The Furco family spent their holiday vacation traveling somewhere they’ve dreamed of going — to Italy with their child Ambassador Abby, who had cancer. How’d they do it? Read on for 11 travel tips from Abby’s mom, Patty, who is ready to share how you can successfully take a child with medical needs on a trip of a lifetime.
Ambassador Abby pretends to hold up the Leaning Tower of Pisa while on vacation in Italy.
Traveling with family is tough. But vacationing with a child in treatment or with ongoing medical needs brings it to another level. It takes a lot of forethought, from the what ifs, to making sure you have the right supplies, to planning for proper medication storage during travel – whew, it’s exhausting just thinking about it. But all the hard work is so worth it.
When a child survives cancer, the journey isn’t over. Childhood cancer survivors face the effects of their treatment for the rest of their lives — even when they decide to have children of their own. Meet 2012 St. Baldrick’s Ambassador Sarah, a 28-year-old survivor who’s ready to be a mom, and Dr. Jill Ginsberg, a St. Baldrick’s researcher who’s determined to preserve the fertility of people like Sarah.
Sarah and Patrick have been together for 10 years, through Sarah’s relapse and beyond. Last year, they got married. Now they want to start a family and they are ready to face the challenges together.
Cancer survivorship issues are close to Dr. Brandon McNew’s heart. It’s not just because he treats kids with cancer as a pediatric oncologist — the St. Baldrick’s researcher was diagnosed with leukemia when he was 10 years old. Read on for more about his childhood cancer journey, why he was drawn to pediatric oncology and what he’s doing (with a little help from St. Baldrick’s) to help fellow cancer survivors live long, healthy lives.
Dr. McNew is both a St. Baldrick’s researcher and a shavee. He rocked the bald at a Cedar Rapids, Iowa event in 2015.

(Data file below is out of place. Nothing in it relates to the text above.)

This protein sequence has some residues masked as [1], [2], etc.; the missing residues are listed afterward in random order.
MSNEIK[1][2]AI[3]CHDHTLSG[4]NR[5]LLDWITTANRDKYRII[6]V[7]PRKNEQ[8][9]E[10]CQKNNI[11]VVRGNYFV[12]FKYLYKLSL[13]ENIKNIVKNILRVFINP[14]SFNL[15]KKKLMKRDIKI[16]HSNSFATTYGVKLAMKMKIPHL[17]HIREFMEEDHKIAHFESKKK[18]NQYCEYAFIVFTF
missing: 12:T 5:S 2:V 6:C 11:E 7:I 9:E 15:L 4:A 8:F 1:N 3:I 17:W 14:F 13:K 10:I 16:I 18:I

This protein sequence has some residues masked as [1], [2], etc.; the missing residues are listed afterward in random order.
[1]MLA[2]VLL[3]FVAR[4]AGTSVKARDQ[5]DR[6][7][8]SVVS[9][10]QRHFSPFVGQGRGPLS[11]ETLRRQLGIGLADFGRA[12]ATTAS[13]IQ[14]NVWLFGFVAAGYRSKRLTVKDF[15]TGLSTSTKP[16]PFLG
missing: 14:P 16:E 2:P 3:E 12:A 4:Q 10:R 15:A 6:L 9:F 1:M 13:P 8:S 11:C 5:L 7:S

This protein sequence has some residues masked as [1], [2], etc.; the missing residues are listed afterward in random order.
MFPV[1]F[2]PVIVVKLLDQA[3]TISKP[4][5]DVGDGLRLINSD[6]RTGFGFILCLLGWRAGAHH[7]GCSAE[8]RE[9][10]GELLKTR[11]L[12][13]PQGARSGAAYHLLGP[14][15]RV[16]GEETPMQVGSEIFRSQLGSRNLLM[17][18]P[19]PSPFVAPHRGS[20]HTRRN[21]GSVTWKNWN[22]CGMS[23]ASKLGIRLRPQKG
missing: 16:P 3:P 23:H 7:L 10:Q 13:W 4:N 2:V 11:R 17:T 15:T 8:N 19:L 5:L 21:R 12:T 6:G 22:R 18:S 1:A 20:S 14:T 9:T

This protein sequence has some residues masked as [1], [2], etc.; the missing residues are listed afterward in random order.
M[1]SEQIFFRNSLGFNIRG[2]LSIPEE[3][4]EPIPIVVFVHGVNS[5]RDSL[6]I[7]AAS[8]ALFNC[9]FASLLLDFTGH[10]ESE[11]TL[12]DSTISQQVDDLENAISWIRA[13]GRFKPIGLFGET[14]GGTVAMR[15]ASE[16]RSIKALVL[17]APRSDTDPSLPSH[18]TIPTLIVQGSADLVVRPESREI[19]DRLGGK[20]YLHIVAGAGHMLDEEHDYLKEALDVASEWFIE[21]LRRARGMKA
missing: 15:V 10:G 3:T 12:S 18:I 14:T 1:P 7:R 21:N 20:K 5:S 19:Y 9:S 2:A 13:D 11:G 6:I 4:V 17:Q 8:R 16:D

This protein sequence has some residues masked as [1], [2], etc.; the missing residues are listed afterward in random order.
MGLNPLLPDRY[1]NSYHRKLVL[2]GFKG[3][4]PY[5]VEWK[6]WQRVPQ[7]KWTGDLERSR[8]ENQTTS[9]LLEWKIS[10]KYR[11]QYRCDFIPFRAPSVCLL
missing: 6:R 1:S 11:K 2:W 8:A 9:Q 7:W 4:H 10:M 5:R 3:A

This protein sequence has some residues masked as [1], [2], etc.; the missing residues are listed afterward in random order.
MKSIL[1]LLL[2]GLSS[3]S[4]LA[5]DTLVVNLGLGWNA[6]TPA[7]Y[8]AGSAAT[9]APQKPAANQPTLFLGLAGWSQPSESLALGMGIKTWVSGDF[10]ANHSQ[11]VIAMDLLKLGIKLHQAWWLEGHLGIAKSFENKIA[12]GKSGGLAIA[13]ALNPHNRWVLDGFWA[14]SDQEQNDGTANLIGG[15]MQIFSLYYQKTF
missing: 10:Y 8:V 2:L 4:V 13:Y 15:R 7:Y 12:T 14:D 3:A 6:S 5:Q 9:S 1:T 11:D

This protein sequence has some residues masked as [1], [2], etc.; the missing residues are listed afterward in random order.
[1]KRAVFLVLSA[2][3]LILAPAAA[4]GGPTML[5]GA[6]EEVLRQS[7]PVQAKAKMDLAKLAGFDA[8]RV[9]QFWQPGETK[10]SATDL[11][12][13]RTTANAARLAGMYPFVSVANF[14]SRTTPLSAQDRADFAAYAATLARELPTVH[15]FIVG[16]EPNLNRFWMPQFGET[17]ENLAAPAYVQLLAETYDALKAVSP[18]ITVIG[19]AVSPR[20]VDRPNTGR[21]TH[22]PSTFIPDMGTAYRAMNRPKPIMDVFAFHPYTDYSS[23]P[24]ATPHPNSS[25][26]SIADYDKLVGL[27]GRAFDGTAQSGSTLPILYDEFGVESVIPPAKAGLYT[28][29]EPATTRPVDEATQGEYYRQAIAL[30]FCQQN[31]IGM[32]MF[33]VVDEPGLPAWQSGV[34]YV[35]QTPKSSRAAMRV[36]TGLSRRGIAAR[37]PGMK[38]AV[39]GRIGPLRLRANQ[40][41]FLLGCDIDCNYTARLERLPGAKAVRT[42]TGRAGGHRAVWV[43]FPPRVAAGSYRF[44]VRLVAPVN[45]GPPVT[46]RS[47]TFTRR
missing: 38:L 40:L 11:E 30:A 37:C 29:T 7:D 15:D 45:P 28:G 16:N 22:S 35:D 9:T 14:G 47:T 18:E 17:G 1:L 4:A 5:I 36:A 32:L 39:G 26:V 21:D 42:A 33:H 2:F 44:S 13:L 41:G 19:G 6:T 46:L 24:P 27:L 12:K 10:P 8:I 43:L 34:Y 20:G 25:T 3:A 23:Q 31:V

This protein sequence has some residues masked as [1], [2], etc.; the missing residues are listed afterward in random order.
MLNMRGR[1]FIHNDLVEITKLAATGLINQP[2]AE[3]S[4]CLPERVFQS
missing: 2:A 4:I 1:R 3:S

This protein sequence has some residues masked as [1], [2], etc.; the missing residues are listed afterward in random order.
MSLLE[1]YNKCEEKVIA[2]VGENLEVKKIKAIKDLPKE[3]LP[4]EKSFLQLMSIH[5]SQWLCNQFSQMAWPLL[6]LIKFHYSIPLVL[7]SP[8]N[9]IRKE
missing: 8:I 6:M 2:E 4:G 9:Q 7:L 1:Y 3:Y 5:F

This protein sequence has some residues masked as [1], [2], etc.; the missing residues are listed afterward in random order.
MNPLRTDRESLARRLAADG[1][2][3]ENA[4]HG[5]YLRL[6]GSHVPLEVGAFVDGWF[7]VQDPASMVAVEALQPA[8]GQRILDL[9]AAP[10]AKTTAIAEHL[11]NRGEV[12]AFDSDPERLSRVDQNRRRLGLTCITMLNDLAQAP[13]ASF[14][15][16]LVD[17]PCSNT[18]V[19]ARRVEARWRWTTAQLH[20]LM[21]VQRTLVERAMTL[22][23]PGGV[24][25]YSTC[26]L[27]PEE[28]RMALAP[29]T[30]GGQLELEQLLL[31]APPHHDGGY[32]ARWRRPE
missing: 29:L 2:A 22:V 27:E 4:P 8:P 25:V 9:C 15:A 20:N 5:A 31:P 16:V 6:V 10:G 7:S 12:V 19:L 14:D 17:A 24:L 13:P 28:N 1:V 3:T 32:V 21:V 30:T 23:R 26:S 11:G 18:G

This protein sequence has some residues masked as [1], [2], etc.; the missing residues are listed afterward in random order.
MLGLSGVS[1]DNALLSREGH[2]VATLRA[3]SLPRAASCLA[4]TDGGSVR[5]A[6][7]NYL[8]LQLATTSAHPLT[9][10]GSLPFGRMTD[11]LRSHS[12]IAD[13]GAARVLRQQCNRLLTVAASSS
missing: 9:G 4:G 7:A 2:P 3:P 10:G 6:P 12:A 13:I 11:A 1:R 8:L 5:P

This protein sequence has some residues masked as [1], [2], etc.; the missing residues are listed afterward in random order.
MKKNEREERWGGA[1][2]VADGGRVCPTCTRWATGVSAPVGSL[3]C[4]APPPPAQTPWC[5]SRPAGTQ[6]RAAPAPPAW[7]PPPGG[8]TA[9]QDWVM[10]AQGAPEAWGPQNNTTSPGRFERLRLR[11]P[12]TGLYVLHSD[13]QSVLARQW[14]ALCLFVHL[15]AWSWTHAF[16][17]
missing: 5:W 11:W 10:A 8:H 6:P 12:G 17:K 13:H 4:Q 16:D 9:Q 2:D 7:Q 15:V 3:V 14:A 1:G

For Dr. Brandon McNew, treating kids with cancer isn’t just a professional calling. It’s personal.
Honored Kid Brooke was diagnosed with PH+ acute myeloid leukemia in 2015. She is now a survivor, but that doesn’t mean life is easy, ‘normal’ or back to a fraction of what it was like before cancer. Brooke explains…
(Left) Brooke during treatment after her 2015 diagnosis. (Right) Brooke poses for a photo during her first day back at school this year.
Cancer survivorship isn’t pretty. When I was diagnosed, I imagined that if I survived, my life after cancer would somehow be sweeter. Maybe I would appreciate the little things more or unlock some secret wisdom that would render me happier, more peaceful. This was believable through my first few rounds of chemo.
Then, I had a bone marrow transplant and became so ill that I spent five months inpatient post-transplant.
Spunky, determined, and positive, 12-year-old Lily is a childhood cancer survivor in a family continually facing the disease. Read on for more of her inspirational story and see how this two-time shavee℠ is facing cancer survivorship head on and helping other kids like her.
Lily with her mom, Jennifer, during Lily’s 2014 shave.
For the Mallory family, hope is a curly-haired, 11-year-old girl named Lily.
In 2008 at the age of 3, Lily was diagnosed with two cancers — an adrenal cortical carcinoma and a sarcoma in her leg. Years later, her mom was diagnosed with two cancers too — breast cancer and sarcoma in her arm. The breast cancer has since metastasized to her bones, lungs and brain.